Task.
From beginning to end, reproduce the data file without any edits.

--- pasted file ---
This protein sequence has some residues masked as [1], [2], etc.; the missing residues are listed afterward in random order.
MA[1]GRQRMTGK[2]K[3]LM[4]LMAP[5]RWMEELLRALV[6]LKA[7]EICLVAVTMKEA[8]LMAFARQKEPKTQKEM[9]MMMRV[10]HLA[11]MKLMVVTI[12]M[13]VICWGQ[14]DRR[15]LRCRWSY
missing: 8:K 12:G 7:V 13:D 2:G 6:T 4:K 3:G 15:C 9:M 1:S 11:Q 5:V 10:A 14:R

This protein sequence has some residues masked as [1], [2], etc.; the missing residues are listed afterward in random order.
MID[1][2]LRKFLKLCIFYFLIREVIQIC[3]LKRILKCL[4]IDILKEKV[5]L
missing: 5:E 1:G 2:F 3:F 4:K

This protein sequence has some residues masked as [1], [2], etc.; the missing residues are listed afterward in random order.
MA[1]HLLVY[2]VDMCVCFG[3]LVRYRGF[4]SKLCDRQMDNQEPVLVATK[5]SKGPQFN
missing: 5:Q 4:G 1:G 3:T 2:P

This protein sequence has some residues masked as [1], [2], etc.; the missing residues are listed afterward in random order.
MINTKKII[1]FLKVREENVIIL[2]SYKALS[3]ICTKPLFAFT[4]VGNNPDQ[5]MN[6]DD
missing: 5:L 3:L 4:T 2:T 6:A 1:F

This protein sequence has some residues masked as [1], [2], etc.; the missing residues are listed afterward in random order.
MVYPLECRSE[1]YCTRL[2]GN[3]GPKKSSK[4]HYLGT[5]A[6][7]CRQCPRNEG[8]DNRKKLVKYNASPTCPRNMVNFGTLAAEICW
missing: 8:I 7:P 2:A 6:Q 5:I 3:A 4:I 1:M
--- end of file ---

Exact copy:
This protein sequence has some residues masked as [1], [2], etc.; the missing residues are listed afterward in random order.
MA[1]GRQRMTGK[2]K[3]LM[4]LMAP[5]RWMEELLRALV[6]LKA[7]EICLVAVTMKEA[8]LMAFARQKEPKTQKEM[9]MMMRV[10]HLA[11]MKLMVVTI[12]M[13]VICWGQ[14]DRR[15]LRCRWSY
missing: 8:K 12:G 7:V 13:D 2:G 6:T 4:K 3:G 15:C 9:M 1:S 11:Q 5:V 10:A 14:R

This protein sequence has some residues masked as [1], [2], etc.; the missing residues are listed afterward in random order.
MID[1][2]LRKFLKLCIFYFLIREVIQIC[3]LKRILKCL[4]IDILKEKV[5]L
missing: 5:E 1:G 2:F 3:F 4:K

This protein sequence has some residues masked as [1], [2], etc.; the missing residues are listed afterward in random order.
MA[1]HLLVY[2]VDMCVCFG[3]LVRYRGF[4]SKLCDRQMDNQEPVLVATK[5]SKGPQFN
missing: 5:Q 4:G 1:G 3:T 2:P

This protein sequence has some residues masked as [1], [2], etc.; the missing residues are listed afterward in random order.
MINTKKII[1]FLKVREENVIIL[2]SYKALS[3]ICTKPLFAFT[4]VGNNPDQ[5]MN[6]DD
missing: 5:L 3:L 4:T 2:T 6:A 1:F

This protein sequence has some residues masked as [1], [2], etc.; the missing residues are listed afterward in random order.
MVYPLECRSE[1]YCTRL[2]GN[3]GPKKSSK[4]HYLGT[5]A[6][7]CRQCPRNEG[8]DNRKKLVKYNASPTCPRNMVNFGTLAAEICW
missing: 8:I 7:P 2:A 6:Q 5:I 3:A 4:I 1:M